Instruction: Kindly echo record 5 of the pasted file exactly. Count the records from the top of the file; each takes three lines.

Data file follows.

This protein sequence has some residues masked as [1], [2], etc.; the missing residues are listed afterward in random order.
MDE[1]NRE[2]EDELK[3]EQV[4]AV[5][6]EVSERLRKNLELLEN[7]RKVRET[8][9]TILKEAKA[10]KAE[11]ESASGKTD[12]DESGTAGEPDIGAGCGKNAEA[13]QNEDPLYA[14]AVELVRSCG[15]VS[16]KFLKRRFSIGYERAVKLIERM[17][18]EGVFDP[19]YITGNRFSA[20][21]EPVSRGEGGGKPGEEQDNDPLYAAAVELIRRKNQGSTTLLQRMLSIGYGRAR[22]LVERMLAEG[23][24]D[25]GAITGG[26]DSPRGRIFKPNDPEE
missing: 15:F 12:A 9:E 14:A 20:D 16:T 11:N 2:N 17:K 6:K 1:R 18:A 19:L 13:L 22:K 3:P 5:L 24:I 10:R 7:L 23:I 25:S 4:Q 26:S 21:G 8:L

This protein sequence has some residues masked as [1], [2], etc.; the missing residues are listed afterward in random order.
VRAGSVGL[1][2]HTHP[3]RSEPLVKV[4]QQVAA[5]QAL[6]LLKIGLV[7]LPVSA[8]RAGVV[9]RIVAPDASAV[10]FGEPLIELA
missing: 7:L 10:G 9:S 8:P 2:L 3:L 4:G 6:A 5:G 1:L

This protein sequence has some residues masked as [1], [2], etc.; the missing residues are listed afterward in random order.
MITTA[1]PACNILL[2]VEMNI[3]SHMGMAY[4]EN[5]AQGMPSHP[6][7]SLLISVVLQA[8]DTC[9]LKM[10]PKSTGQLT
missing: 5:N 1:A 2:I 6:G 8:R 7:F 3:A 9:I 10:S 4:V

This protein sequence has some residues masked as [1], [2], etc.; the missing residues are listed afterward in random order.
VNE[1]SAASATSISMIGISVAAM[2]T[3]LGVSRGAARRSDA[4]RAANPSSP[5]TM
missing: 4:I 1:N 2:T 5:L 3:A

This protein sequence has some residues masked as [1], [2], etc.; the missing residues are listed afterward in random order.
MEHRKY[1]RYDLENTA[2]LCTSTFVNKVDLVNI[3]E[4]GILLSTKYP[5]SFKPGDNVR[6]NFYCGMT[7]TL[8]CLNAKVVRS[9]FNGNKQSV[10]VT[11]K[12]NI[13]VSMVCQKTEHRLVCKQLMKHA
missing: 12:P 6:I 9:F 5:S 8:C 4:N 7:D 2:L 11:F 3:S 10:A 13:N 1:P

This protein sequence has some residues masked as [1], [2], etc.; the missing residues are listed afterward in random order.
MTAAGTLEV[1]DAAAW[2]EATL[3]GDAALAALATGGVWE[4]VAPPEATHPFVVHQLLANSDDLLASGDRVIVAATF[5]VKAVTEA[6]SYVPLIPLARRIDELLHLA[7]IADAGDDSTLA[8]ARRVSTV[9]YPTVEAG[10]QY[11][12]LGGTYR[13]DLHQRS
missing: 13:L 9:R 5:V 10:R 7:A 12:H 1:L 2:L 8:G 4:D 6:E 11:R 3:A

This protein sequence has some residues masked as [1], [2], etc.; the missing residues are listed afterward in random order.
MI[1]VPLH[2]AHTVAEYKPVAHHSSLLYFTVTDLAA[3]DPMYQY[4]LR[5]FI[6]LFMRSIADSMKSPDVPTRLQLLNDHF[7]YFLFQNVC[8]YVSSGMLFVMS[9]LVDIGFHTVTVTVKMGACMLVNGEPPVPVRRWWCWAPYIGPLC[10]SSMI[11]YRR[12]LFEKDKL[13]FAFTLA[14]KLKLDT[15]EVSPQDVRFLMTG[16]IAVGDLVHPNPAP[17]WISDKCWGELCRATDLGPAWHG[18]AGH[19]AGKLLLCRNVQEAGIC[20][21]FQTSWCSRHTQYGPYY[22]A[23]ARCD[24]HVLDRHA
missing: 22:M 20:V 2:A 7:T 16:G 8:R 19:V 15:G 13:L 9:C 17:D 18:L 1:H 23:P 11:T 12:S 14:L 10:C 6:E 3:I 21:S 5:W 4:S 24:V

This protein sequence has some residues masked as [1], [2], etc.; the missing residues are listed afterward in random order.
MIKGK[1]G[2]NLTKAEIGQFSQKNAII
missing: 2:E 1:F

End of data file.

This protein sequence has some residues masked as [1], [2], etc.; the missing residues are listed afterward in random order.
MEHRKY[1]RYDLENTA[2]LCTSTFVNKVDLVNI[3]E[4]GILLSTKYP[5]SFKPGDNVR[6]NFYCGMT[7]TL[8]CLNAKVVRS[9]FNGNKQSV[10]VT[11]K[12]NI[13]VSMVCQKTEHRLVCKQLMKHA
missing: 12:P 6:I 9:F 5:S 8:C 4:N 7:D 2:L 11:F 3:S 10:A 13:N 1:P